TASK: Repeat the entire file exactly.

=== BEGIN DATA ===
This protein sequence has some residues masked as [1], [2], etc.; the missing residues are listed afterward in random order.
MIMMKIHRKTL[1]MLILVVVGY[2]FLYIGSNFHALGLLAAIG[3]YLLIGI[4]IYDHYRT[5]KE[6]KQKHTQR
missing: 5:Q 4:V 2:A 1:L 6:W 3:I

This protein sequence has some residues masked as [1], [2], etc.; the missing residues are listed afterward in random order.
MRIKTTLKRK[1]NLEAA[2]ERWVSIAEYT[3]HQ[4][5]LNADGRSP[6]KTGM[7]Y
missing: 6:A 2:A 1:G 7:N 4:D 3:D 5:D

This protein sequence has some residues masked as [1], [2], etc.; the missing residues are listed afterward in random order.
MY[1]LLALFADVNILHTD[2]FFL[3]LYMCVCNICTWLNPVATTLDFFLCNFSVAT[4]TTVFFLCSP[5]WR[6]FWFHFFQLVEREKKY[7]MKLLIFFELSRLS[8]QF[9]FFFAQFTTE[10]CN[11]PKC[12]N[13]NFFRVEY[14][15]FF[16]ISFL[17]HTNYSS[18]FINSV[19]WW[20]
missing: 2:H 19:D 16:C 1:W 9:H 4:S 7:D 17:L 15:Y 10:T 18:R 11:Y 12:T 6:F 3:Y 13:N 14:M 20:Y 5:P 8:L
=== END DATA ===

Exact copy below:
This protein sequence has some residues masked as [1], [2], etc.; the missing residues are listed afterward in random order.
MIMMKIHRKTL[1]MLILVVVGY[2]FLYIGSNFHALGLLAAIG[3]YLLIGI[4]IYDHYRT[5]KE[6]KQKHTQR
missing: 5:Q 4:V 2:A 1:L 6:W 3:I

This protein sequence has some residues masked as [1], [2], etc.; the missing residues are listed afterward in random order.
MRIKTTLKRK[1]NLEAA[2]ERWVSIAEYT[3]HQ[4][5]LNADGRSP[6]KTGM[7]Y
missing: 6:A 2:A 1:G 7:N 4:D 3:D 5:D

This protein sequence has some residues masked as [1], [2], etc.; the missing residues are listed afterward in random order.
MY[1]LLALFADVNILHTD[2]FFL[3]LYMCVCNICTWLNPVATTLDFFLCNFSVAT[4]TTVFFLCSP[5]WR[6]FWFHFFQLVEREKKY[7]MKLLIFFELSRLS[8]QF[9]FFFAQFTTE[10]CN[11]PKC[12]N[13]NFFRVEY[14][15]FF[16]ISFL[17]HTNYSS[18]FINSV[19]WW[20]
missing: 2:H 19:D 16:C 1:W 9:H 4:S 7:D 17:L 15:Y 10:T 18:R 11:Y 12:T 6:F 3:Y 13:N 14:M 20:Y 5:P 8:L